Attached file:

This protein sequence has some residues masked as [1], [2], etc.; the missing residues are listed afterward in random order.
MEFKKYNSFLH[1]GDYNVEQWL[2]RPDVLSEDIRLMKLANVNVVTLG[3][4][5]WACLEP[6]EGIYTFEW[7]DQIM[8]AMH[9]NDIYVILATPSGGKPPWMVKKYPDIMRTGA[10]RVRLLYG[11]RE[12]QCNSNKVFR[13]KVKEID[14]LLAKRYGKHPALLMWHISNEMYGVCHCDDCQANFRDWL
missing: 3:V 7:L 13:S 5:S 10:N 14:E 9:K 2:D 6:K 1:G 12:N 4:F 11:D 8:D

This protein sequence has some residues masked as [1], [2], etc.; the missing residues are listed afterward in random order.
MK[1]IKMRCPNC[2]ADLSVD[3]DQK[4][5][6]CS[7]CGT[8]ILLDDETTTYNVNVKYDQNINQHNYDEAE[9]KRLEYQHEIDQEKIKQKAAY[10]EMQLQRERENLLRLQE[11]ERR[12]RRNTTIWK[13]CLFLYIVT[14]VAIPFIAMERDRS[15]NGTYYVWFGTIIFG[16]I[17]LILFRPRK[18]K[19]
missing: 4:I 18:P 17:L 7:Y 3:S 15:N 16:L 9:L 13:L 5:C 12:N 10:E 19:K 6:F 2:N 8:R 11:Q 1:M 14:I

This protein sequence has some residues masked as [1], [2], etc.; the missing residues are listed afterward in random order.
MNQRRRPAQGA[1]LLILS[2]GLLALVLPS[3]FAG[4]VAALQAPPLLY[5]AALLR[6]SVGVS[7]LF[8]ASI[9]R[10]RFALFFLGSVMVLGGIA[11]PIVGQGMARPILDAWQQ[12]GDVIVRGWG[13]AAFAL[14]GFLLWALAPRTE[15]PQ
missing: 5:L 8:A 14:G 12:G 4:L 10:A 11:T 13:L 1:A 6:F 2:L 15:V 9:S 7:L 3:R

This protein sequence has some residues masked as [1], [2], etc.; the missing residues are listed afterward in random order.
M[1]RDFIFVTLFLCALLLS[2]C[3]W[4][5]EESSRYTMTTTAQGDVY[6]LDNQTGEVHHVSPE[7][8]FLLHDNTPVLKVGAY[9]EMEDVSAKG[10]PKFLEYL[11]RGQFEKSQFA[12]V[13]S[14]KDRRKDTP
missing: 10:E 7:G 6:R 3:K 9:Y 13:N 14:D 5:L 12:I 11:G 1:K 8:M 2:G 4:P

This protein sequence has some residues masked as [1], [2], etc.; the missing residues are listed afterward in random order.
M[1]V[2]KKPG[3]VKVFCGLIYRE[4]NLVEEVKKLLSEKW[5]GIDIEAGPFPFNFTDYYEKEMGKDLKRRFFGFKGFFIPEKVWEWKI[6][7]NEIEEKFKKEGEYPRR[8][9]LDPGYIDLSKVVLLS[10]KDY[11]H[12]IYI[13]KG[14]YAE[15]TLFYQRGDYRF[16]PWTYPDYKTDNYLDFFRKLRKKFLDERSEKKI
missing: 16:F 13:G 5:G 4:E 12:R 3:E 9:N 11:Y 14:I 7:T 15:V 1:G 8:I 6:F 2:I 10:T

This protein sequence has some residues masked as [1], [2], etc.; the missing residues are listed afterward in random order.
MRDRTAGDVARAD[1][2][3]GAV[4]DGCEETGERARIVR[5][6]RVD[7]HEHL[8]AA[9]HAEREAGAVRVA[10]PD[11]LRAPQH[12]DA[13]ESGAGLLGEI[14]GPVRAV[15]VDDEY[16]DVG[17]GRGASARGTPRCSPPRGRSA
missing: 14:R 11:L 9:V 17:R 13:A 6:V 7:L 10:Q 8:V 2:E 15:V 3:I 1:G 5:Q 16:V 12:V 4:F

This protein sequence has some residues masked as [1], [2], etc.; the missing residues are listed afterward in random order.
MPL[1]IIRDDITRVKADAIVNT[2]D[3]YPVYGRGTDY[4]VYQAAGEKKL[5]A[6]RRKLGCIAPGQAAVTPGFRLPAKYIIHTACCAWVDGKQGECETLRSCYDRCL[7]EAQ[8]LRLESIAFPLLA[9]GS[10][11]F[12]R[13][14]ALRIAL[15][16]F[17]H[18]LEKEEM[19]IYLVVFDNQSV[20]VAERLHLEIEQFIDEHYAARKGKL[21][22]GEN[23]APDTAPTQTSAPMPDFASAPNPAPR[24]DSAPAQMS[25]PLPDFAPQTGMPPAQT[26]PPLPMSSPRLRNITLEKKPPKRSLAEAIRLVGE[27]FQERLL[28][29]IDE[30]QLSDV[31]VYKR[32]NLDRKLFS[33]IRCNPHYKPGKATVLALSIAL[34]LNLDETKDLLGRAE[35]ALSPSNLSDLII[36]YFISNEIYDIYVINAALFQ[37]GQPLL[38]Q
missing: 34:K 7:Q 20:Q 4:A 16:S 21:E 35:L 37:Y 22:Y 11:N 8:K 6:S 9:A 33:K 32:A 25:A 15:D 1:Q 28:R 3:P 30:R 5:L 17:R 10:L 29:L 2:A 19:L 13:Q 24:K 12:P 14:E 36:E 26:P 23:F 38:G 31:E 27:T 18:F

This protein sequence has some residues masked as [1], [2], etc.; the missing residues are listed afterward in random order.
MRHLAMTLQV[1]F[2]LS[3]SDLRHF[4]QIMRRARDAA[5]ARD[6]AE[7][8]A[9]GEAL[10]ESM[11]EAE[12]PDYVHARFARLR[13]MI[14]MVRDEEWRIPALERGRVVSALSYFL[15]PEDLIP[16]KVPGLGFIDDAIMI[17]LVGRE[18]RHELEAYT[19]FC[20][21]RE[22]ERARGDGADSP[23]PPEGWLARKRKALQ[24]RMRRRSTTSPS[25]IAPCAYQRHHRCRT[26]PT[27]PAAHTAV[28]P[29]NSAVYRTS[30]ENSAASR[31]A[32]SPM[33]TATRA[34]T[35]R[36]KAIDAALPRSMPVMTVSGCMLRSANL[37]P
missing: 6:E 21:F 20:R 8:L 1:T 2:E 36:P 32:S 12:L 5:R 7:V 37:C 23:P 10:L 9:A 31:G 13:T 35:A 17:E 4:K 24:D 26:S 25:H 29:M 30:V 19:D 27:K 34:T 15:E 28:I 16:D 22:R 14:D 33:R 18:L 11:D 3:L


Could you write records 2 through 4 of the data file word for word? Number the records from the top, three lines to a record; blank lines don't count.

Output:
This protein sequence has some residues masked as [1], [2], etc.; the missing residues are listed afterward in random order.
MK[1]IKMRCPNC[2]ADLSVD[3]DQK[4][5][6]CS[7]CGT[8]ILLDDETTTYNVNVKYDQNINQHNYDEAE[9]KRLEYQHEIDQEKIKQKAAY[10]EMQLQRERENLLRLQE[11]ERR[12]RRNTTIWK[13]CLFLYIVT[14]VAIPFIAMERDRS[15]NGTYYVWFGTIIFG[16]I[17]LILFRPRK[18]K[19]
missing: 4:I 18:P 17:L 7:Y 3:S 15:N 16:L 9:L 13:L 5:C 12:N 10:E 19:K 6:F 2:N 8:R 11:Q 1:M 14:I

This protein sequence has some residues masked as [1], [2], etc.; the missing residues are listed afterward in random order.
MNQRRRPAQGA[1]LLILS[2]GLLALVLPS[3]FAG[4]VAALQAPPLLY[5]AALLR[6]SVGVS[7]LF[8]ASI[9]R[10]RFALFFLGSVMVLGGIA[11]PIVGQGMARPILDAWQQ[12]GDVIVRGWG[13]AAFAL[14]GFLLWALAPRTE[15]PQ
missing: 5:L 8:A 14:G 12:G 4:L 10:A 11:T 13:L 1:A 6:F 2:L 15:V 9:S 7:L 3:R

This protein sequence has some residues masked as [1], [2], etc.; the missing residues are listed afterward in random order.
M[1]RDFIFVTLFLCALLLS[2]C[3]W[4][5]EESSRYTMTTTAQGDVY[6]LDNQTGEVHHVSPE[7][8]FLLHDNTPVLKVGAY[9]EMEDVSAKG[10]PKFLEYL[11]RGQFEKSQFA[12]V[13]S[14]KDRRKDTP
missing: 10:E 7:G 6:R 3:K 9:Y 13:N 14:D 5:L 12:I 11:G 1:K 8:M 2:G 4:P